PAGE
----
As 2017 winds down, it’s a good time to look back and retrospect about one of the many predictions made during the “Year of the Chatbots”, its apparent rivalry against the now-veteran platform, Applications.
The general opinion differs depending on who you ask and are almost entirely polarized.They usually range from, “CHATBOTS ARE NOTHING BUT HYPE.” to “ALL WEBSITES AND APPLICATIONS ARE GOING TO DIE BECAUSE OF CHATBOTS.”
Over the course of this conversation, we’ll try to have an objective discussion, driven more by numbers; and less by narrative. There’s a TL;DR at the bottom of the article, if you just want to jump to the SHOCKING consensus.
Let’s start off by saying, none of this is new.
We pit everything against everything, almost entirely for the joy of the conflict that it brings.
In the early 2010’s, just as we were just entering the “Age of Apps”, most people suggested that websites would be dead because of the rapid transition to mobile. Here we are, more than half a decade later (a century in tech world speak) and I’m sipping my chai latte, listening to 6Lack’s new album on my phone while typing this article out on my MacBook, using Medium’s website.
Apps have been around for a while and since we’re in 2017, most people older than the age of 3 know what they are and where to find one.
The term “app” has evolved to refer to small programs that can be downloaded and installed all at once.
They’re software and programs, usually small, specific ones, built for mobile devices. The term app originally referred to any mobile or desktop application, but more app stores have emerged to sell mobile apps to smartphone and tablet users.
But what are Chatbots?
Chatbots are the lesser heralded underdogs in this fight. To get an in-depth analysis into what they are and how they work, you can read this article I wrote earlier called “NLP, NLU, NLG and how Chatbots work”, that somehow made me a Medium Top Writer in Artificial Intelligence.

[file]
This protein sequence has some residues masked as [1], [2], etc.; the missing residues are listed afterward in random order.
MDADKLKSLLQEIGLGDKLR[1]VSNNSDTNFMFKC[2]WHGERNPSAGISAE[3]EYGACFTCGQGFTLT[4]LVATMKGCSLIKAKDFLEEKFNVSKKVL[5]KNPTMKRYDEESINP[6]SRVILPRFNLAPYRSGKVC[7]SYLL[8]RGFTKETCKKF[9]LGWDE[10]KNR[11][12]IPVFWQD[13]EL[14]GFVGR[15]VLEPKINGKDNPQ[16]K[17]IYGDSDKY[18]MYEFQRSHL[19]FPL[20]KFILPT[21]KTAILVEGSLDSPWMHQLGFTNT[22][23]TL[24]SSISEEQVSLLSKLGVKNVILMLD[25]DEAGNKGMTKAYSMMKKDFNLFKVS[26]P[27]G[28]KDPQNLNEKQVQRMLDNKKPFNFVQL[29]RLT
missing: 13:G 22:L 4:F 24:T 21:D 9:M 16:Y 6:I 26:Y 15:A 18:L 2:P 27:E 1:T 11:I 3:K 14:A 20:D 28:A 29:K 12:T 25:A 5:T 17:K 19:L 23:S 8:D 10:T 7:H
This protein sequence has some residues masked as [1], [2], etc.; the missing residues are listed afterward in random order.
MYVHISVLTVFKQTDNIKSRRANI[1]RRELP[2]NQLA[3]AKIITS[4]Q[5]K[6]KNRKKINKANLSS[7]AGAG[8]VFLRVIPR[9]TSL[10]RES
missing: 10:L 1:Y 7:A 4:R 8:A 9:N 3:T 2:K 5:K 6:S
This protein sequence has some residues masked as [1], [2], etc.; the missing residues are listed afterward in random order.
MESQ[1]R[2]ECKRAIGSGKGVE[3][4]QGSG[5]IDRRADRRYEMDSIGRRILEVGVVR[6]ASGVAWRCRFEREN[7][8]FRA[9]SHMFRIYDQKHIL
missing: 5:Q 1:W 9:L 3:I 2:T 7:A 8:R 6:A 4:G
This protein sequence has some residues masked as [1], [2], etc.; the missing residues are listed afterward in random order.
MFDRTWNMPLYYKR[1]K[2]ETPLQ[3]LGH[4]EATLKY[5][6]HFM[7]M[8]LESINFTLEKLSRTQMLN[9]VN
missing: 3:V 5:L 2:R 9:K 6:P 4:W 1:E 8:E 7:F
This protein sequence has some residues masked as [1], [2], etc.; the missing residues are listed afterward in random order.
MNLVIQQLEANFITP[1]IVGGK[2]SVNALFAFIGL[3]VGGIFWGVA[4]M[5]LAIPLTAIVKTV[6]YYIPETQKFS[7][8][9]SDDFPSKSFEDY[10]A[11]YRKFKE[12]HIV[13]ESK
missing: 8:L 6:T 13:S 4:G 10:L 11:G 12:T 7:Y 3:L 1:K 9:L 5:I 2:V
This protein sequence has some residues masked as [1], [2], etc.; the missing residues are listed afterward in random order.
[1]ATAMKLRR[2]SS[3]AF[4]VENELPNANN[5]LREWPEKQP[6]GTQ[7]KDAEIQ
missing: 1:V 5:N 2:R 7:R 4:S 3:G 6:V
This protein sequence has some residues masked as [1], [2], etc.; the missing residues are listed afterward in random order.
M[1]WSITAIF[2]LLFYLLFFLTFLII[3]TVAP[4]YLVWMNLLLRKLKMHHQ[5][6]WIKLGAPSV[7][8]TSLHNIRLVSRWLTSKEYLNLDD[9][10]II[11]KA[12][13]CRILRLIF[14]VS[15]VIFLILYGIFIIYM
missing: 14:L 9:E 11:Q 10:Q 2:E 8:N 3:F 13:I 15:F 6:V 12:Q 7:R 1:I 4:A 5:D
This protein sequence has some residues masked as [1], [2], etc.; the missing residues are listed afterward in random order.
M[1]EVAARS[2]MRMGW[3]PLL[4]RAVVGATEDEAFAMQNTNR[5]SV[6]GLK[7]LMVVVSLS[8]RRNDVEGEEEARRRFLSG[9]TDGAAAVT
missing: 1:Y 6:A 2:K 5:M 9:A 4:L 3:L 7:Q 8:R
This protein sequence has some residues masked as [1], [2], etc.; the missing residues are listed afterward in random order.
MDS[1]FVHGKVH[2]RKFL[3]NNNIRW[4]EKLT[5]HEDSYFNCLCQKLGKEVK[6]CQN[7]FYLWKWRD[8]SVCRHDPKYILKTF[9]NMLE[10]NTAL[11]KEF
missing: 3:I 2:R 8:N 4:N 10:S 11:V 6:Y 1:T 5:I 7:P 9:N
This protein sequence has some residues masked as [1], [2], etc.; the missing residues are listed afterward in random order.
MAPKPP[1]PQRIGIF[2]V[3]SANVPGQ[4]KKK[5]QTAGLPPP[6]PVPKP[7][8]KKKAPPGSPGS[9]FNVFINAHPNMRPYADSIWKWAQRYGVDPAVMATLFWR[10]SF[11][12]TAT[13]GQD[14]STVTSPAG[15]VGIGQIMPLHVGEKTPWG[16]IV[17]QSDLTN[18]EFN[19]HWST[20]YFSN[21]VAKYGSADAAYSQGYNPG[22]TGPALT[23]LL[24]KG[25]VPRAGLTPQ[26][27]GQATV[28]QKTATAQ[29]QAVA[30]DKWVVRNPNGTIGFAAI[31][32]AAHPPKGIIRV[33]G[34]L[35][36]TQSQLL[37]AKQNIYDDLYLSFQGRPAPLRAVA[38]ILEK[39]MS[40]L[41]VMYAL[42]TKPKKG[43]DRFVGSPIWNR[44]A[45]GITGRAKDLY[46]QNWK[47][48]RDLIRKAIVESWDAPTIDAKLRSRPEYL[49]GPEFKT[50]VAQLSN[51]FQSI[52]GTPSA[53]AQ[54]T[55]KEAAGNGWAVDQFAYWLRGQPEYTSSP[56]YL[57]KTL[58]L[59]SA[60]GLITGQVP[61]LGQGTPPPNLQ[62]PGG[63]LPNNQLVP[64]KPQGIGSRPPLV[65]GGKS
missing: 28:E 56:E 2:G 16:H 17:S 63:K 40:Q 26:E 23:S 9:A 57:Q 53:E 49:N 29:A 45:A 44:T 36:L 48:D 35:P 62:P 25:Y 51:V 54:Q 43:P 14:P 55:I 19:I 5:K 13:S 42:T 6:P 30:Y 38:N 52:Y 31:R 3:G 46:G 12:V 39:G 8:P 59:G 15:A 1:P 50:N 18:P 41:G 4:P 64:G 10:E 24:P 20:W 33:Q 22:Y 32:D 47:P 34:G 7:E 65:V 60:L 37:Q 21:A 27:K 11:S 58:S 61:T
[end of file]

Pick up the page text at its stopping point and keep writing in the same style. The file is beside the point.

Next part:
Simply put, Chatbots are a service powered by artificial intelligence that you interact with via a chat interface, an alternative to empty human conversation, so to speak. You’ve probably talked to one on a few of your favorite websites and chances are you didn’t even notice. If you haven’t, try a few out on LivPure and ApolloMunich Insurance.
Before we kick this off, let’s get one thing straight: Apps have had a great run.
Gartner’s estimates that over 268 billion mobile downloads that were undertaken in 2017, generated a revenue stream of close to $77 billion. This is more than the $58 billion that it brought in during 2016, which was more than the $45 billion in 2015, which was more than the $35 billion in 2014.
Apple’s App Store alone claims to have over 100 billion application downloads.
By virtue of being convenient and quick, applications are now an integral aspect of a range of devices that we use, from smartphones and tablets, to watches, laptops, and TVs. They’ve established themselves as the singular interface through which we interact with all our smart devices.
And therein lies the problem.
App Fatigue is a real and tedious thing for consumers.
Based on a report by App Annie, the average user uses only 9 or 10 apps on a daily basis, even though they have upwards of 35 or 40 downloaded.
App downloads have also plateaued despite a growing number of devices, indicating that people have moved away from downloading a range of applications, and are sticking to what they know, or what is popular.
According to research by Sensor Tower, the top 1% of publishers that produce paid apps (or apps with in-app purchases) collect 94% of revenue from the App Store platform.
That works out to 623 top publishers collecting $1.34 billion of the $1.43 billion in revenue estimated to come from the App Store.